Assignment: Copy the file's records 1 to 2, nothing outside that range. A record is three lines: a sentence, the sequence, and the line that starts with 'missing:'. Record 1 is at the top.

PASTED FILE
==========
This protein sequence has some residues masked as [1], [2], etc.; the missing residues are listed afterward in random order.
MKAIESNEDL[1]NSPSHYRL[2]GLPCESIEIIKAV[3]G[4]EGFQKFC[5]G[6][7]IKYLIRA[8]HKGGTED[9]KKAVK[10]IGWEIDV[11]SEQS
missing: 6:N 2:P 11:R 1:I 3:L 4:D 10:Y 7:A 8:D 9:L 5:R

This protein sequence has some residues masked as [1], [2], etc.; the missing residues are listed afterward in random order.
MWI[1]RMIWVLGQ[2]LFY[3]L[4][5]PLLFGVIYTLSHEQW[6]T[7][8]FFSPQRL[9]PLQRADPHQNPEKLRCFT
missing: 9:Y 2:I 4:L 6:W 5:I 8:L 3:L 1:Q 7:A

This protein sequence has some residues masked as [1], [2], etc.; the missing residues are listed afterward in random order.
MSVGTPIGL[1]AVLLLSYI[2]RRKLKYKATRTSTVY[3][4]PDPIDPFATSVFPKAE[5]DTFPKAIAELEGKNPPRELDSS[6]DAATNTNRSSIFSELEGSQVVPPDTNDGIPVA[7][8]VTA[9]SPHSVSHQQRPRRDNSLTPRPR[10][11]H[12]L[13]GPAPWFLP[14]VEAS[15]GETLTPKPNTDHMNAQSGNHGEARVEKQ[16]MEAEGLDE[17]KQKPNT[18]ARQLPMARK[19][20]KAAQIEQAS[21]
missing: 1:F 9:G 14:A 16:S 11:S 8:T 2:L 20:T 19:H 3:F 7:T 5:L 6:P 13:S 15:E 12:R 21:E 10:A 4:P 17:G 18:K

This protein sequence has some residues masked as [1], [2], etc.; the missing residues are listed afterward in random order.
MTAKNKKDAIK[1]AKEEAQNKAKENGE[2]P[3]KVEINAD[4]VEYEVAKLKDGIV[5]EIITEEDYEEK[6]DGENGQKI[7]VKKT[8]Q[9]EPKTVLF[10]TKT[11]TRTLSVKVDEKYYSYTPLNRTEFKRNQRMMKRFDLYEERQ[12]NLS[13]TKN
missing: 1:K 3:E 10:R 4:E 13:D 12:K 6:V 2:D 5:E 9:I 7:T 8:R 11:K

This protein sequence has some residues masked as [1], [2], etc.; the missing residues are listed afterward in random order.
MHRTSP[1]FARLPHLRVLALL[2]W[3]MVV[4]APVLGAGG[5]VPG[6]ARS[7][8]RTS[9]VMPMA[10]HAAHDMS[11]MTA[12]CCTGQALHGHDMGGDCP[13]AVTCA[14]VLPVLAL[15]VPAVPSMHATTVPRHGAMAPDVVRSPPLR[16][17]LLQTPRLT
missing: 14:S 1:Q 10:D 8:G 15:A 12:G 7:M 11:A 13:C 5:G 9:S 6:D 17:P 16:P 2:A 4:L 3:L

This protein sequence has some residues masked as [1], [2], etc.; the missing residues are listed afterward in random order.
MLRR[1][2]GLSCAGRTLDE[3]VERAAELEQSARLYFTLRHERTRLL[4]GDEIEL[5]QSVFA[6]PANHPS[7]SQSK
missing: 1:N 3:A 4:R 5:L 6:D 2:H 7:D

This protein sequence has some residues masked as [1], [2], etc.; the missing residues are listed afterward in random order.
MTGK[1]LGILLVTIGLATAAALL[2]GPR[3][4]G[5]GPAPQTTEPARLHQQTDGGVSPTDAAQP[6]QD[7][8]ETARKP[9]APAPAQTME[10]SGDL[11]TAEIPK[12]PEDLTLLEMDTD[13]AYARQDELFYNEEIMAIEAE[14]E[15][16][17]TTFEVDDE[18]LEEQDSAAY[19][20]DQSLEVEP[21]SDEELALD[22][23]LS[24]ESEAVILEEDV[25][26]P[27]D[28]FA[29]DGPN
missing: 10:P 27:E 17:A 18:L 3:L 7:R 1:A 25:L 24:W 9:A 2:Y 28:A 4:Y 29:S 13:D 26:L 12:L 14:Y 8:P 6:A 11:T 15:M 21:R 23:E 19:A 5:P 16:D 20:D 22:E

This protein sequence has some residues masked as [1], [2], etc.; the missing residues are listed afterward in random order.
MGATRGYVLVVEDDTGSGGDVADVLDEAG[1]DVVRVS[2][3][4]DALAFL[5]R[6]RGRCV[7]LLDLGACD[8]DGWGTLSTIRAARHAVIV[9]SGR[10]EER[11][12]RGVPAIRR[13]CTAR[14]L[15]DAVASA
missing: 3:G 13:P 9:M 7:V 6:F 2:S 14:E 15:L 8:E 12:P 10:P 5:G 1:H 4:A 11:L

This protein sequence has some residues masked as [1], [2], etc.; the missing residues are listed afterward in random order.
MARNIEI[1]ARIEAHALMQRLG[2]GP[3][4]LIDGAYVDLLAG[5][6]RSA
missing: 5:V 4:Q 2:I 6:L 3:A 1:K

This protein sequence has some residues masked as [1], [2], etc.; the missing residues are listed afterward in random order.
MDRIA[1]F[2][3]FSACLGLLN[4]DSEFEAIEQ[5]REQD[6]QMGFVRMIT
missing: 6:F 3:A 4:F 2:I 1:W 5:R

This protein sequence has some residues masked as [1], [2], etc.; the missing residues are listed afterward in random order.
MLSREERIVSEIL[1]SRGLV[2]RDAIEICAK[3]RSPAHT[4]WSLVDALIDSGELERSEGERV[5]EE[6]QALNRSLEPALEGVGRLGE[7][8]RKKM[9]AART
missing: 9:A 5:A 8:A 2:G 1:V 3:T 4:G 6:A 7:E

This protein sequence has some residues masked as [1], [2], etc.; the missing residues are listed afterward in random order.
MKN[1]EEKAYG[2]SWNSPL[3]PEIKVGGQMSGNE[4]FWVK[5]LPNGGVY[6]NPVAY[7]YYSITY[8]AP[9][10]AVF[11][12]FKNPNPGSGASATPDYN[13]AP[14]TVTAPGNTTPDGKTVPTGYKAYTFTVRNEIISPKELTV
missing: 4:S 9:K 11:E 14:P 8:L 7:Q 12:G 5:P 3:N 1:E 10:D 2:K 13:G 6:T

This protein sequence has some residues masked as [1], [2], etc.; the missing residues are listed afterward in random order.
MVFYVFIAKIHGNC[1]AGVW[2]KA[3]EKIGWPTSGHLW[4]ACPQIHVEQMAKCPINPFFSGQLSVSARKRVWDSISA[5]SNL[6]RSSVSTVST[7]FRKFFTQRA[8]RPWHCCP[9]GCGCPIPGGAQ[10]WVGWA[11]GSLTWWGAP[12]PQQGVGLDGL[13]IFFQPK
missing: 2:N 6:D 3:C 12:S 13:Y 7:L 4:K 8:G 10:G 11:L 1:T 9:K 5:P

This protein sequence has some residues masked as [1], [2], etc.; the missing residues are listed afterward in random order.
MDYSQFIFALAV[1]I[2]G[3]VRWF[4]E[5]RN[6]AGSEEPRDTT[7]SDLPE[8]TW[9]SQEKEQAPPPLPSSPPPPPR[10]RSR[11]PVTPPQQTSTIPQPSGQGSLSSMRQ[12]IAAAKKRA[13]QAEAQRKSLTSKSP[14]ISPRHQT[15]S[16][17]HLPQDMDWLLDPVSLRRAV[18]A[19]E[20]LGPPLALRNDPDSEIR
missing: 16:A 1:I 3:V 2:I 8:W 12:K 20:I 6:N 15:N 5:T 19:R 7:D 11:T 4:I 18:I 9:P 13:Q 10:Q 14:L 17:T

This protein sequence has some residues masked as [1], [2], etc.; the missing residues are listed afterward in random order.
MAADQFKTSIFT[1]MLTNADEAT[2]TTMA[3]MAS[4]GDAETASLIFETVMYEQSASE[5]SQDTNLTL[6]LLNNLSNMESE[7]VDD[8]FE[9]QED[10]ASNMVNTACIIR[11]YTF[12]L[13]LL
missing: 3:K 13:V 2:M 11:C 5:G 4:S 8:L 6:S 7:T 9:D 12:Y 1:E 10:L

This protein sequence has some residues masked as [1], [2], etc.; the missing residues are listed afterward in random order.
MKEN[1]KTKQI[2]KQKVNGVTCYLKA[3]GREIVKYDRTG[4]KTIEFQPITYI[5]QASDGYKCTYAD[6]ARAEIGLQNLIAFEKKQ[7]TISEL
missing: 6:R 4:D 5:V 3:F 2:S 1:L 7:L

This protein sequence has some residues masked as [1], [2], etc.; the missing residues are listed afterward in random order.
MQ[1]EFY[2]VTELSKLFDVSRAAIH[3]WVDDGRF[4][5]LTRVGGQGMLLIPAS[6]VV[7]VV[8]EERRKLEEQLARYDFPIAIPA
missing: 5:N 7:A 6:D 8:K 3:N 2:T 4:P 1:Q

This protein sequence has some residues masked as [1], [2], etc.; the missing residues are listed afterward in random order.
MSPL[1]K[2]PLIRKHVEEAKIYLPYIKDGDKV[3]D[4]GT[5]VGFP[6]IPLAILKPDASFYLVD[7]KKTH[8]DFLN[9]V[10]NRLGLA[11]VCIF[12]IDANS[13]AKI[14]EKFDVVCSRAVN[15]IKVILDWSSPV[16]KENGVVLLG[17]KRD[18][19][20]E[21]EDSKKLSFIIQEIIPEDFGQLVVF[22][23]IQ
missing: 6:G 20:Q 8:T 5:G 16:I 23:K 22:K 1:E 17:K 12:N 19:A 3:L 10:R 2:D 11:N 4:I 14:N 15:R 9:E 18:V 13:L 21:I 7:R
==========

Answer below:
This protein sequence has some residues masked as [1], [2], etc.; the missing residues are listed afterward in random order.
MKAIESNEDL[1]NSPSHYRL[2]GLPCESIEIIKAV[3]G[4]EGFQKFC[5]G[6][7]IKYLIRA[8]HKGGTED[9]KKAVK[10]IGWEIDV[11]SEQS
missing: 6:N 2:P 11:R 1:I 3:L 4:D 10:Y 7:A 8:D 9:L 5:R

This protein sequence has some residues masked as [1], [2], etc.; the missing residues are listed afterward in random order.
MWI[1]RMIWVLGQ[2]LFY[3]L[4][5]PLLFGVIYTLSHEQW[6]T[7][8]FFSPQRL[9]PLQRADPHQNPEKLRCFT
missing: 9:Y 2:I 4:L 6:W 5:I 8:L 3:L 1:Q 7:A